2018 was a rather...unique year for YouTube overall. Things already got off to a patchy start within the first days of January over the entire controversy over infamous YouTuber Logan Paul recording a video featuring a dead body and posting it on the site. Since then, things haven’t entirely improved, with various controversies such as TanaCon, the TidePod challenge incidents, and the case of more and more content creators becoming demonetised due to YouTube’s unpopular restriction policies. So when YouTube Rewind, a yearly video which recaps the past year for YouTube, was released last December to celebrate the year, it was overwhelmingly panned by critics, viewers and YouTubers alike. Within 24 hours, the video had amassed 29. 4 million dislikes and, in less than a week, it had overtaken Justin Bieber’s Baby as the most disliked video on the entire site. So, what was the cause for the negativity?

Firstly, it should be noted that the rewind videos had been declining in quality for the past couple of years, as many of the viewers can attest. One notable point of contention has been the increasing prominence of already well-known celebrities in these videos, whom many viewers believe steal the limelight from the content creators who justly deserve to be the main focus. Recent years featured appearances from celebrities such as Dwayne Johnson, James Corden and Stephen Colbert, but this year definitely takes the cake with Will Smith, the Fresh Prince himself, playing a prominent role alongside talk show hosts such as Trevor Noah and John Oliver. Much of the YouTube community were angered by the snubbing of various creators whom they felt deserved the limelight more. PewDiePie for example, the most subscribed creator on the platform, didn’t even warrant a mention; the most he got was a blink-and-you-miss-it appearance by his trademark chair in a brief animation. His playful feud with channel T-Series, considered one of the highlights of YouTube that year by many, was never brought up, as were other notable events such as the notorious boxing match between KSI and Logan Paul and Shane Dawson’s documentary on the infamous Jake Paul. But hey: At least Will Smith’s weird grunts beame a meme.

Wednesday, 23 January 2019

Bicycles: Reinventing the Wheel for a Modern World

by Matt Bryan

Like any sport in recent years, top-level cycling has become obsessed with improvement, and that comes in the form of previously-unthinkable speed. To the untrained eye a bike is just two wheels and a frame, but to the devoutly religious sect of self-confessed “bike nerds”, myself included, the bike is a piece of art, and at its heart, the very thing that makes it move: a drivetrain.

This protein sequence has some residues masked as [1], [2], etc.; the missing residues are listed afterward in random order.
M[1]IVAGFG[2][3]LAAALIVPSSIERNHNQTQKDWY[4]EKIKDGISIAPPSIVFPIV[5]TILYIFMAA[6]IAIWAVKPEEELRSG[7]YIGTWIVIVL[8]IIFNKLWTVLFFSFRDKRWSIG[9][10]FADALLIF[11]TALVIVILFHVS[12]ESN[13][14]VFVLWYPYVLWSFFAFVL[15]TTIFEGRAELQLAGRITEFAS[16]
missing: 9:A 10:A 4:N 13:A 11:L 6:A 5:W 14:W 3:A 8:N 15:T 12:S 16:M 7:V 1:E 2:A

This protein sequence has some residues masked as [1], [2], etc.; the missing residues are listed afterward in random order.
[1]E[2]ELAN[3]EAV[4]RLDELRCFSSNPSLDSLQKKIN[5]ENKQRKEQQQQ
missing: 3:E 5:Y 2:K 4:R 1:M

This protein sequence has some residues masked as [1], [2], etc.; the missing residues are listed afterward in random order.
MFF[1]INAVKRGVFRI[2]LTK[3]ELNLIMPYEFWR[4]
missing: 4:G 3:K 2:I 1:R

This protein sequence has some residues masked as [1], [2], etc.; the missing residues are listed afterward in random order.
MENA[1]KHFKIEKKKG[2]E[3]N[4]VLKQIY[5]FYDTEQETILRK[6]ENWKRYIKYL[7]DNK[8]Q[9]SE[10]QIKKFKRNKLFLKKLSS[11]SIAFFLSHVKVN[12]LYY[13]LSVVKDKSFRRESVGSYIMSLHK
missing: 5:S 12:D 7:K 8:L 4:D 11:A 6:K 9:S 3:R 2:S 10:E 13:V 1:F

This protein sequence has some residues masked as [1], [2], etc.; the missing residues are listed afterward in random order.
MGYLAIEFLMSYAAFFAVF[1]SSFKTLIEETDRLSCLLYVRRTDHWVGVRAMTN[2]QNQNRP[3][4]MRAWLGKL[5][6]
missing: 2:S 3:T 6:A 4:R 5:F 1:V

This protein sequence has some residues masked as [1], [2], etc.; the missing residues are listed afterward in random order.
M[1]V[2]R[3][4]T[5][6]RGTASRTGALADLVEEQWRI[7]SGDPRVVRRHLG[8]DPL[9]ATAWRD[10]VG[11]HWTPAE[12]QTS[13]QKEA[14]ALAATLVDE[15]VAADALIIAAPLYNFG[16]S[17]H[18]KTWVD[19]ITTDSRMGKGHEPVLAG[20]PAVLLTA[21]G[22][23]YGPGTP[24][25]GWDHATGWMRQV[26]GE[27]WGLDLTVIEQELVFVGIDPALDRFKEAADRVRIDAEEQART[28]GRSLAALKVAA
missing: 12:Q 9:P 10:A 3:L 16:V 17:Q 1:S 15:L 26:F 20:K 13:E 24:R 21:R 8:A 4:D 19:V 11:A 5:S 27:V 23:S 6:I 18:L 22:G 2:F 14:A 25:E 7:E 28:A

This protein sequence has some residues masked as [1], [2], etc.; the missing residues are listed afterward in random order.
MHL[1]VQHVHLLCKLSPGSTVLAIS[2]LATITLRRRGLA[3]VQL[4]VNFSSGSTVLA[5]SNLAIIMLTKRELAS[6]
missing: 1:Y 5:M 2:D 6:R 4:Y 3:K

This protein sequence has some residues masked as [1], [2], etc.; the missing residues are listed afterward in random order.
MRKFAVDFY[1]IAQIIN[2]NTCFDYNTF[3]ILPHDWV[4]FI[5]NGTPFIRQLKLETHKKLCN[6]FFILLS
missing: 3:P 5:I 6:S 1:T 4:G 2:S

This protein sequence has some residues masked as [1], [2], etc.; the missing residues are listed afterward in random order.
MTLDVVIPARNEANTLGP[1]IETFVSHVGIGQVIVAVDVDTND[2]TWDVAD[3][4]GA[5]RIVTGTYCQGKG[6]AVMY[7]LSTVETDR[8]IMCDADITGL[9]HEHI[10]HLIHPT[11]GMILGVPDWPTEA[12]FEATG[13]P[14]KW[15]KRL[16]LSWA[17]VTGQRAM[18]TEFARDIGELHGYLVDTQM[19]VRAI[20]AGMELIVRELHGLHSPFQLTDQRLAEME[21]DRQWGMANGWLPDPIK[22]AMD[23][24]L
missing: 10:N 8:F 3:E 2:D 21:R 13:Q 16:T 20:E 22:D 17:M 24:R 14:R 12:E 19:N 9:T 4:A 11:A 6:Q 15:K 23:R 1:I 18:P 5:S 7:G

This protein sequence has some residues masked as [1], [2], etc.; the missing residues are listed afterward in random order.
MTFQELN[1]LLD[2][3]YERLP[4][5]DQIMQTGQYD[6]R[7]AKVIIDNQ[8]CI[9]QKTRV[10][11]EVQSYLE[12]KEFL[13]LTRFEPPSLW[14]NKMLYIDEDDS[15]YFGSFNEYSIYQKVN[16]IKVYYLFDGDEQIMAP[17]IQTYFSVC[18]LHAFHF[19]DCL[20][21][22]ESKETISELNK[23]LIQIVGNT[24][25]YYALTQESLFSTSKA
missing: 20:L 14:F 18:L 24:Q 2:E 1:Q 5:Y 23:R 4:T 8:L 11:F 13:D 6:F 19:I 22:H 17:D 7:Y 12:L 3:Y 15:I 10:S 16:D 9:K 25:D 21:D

Before 1937, the bicycle drivetrain was a simple and pure affair. The moustached and fearless racers of the early Tour de France editions rode exclusively fixed gear bikes; with just three components, a chainset, chain and sprocket, the bikes were light and hard work. For a typical day’s stage, a distance of almost 200km (124mi), ranging in gradients from flat to upwards of 15% and downwards of -20%, only one gear could be used, a compromise that limited speed on the flats leaving riders “spinning out” with excessively fast pedalling, but then left them “grinding” on the alpine climbs. By the start of the Second World War, Campagnolo and Simplex had pioneered what they called a “dérailleur”, deriving from the word for a train coming off of its tracks; it allow use of multiple sprockets at the rear, lined up in a cassette, which gave the ability to change gear ratios whilst riding and without having to use a whole lot of elbow grease to remove a gear that had tightened itself on through use. Needless to say, it was a transportation revolution, making a bicycle a much more accessible and less daunting affair.

At the same time came the mass adoption of the freewheel, radically different from the fixed wheel bikes that came before, allowing a rider to stop pedalling without bringing the bike to a complete standstill. There is nothing scarier than storming down a mountain having ridden up it on a low-geared fixed wheel, as when the wheel moves at speeds of 70kmh (43mph) or more, so do the pedals with the riders legs still attached! Fixed gear bikes became a relic, only used in track racing for their greater ability to conserve momentum (as some of the pedalling motion is driven by the already moving wheel), but they have enjoyed a considerable revival amongst urban bike-messengers and hipsters.

And that brings “a brief history of bicycle gearing” firmly into the modern era. Ever since the dawn of the derailleur, there has been significant development driven by the racers of the time in the development of additional numbers of gears. First incarnations of rear cassettes had as few as 2 or 3 gears, but by the 80s, 6 speeds were common and by the new millennium, Campagnolo introduced 10 speed, meaning when coupled with three chainrings, a bike could have 30 gears. But modern advancements have changed the way gearing is developed; last year, Campagnolo introduced the Super Record EPS 12 groupset to the pro peloton, an exotic name for an exotic technology with an exotic price tag. Almost every part from the crank arms, to the derailleur, to even the chainrings themselves are carbon fibre, and everything else is titanium. The electronic version is currently unreleased to consumers, but uses electronic shifters to change between gears quicker than any spring and cable actuated derailleur ever could, and with millimeter precision. The non-electronic version has a price-tag of £2600, so it's only reasonable to expect it to cost around £4000 on its full release. Granted, it’s ridiculously expensive; for the same price you could buy a decent used car, which has thousands more precision-made moving parts, but in many ways, you are paying for what you cannot see.